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Review – Blood Blister #1 (Aftershock Comics)

Click to enlarge

Click to enlarge

Publisher: Aftershock Comics
Writer: Phil Hester
Artwork: Tony Harris (pencils), Eric Layton (inks), Guy Major (colours)
Release Date: 1st February 2017


Brandon Hull is a fairly detestable human being, something that the first issue of Blood Blister – the latest new series from Aftershock Comics, on sale this week – goes to great lengths to show us.  Whether it’s swindling unsuspecting home owners out of their legal rights or no-showing his son’s baseball game for the umpteenth time, it’s safe to say that we’re dealing with an utterly unpleasant person, and what’s worse, an unpleasant person who seems to be getting away with his actions scot-free.

The bulk of this opening issue sees writer Phil Hester taking his time introducing us to Brandon Hull and the world he inhabits, and while his morally corrupt and self-serving nature may perhaps be laid on a little thick at times, it all helps to move the story in the right direction.  What’s going to be interesting to see is just how Hester takes the story from here.  Are we going to see a tale of redemption where a formerly damned soul realises the error of his ways and changes for the better?  Or is this going to be a prolonged bout of visual catharsis where we see the kind of selfish, opportunistic scum we all know and hate getting tortured in a variety of disgusting ways?  Either is good with me, for the record, but for the time being Hester is leaving things wide open about just what readers should expect from the series as it progresses.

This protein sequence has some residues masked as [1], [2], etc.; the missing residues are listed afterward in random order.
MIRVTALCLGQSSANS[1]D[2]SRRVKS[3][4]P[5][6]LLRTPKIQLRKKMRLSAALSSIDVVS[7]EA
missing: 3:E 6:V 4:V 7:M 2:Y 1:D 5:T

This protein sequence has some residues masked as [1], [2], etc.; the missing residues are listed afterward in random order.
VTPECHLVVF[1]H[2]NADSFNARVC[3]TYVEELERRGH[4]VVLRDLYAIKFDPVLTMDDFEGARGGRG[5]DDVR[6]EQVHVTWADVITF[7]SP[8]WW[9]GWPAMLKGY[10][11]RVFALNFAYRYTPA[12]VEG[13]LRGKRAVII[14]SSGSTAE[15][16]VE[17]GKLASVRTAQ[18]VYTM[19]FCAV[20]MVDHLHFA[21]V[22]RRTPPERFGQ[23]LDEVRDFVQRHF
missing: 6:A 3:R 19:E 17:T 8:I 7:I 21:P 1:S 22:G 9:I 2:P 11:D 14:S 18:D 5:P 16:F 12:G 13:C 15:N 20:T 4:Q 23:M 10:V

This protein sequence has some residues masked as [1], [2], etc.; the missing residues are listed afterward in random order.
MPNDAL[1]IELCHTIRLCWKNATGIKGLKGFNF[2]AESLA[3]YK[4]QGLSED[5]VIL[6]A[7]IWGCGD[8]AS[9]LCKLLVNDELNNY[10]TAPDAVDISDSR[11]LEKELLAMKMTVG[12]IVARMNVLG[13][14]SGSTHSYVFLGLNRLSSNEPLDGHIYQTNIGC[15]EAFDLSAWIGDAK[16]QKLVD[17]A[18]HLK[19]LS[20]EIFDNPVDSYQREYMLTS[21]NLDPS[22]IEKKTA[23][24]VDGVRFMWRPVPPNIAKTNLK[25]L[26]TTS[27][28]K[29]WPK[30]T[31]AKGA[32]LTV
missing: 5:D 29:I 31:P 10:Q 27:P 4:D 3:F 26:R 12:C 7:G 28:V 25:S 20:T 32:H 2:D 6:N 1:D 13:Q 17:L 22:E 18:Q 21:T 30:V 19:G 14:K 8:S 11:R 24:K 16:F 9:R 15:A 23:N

The artwork, provided here by the triumvirate of Tony Harris, Eric Layton and Guy Major, is solid for the bulk of this issue, with some slightly exaggerated facial features helping to accentuate the underlying grotesquery of the story. It’s not perhaps the style of artwork that I would have chosen to accompany Hester’s dark and twisted tale, but the trio do an undeniably fantastic job with the more unsettling aspects of the first issue, in particular the scene with Brandon talking on the phone to his wife while dealing with the eponymous blister.  Things get a little wild at the end of the issue – to say the least – providing ample opportunity for the trio to cut loose with some pretty ‘out there’ visuals.  Layton’s heavy inking gives the disturbing character designs of Harris a pleasing sense of solidity, and Major’s dark colour palette keeps things suitably oppressive throughout.

Overall then, while it’s clearly focusing on character ahead of story for the time being, Blood Blister gets off to a strong start here with an impressive hook that’s guaranteed to crawl under your skin and fester.  The opportunity to see a swindling, backstabbing, morally reprehensible human being getting his comeuppance is definitely an alluring prospect, but I can’t help but think that the creators here have something a little more unconventional in mind for “poor” Brandon Hull.  I’ll definitely be sticking around to find out, that’s for sure.

Rating: 4/5.


PREVIEW ARTWORK
[Click to Enlarge]


ceejThe writer of this piece was: Craig Neilson-Adams (aka Ceej)
Article Archive: Ceej Says
You can follow Ceej on Twitter


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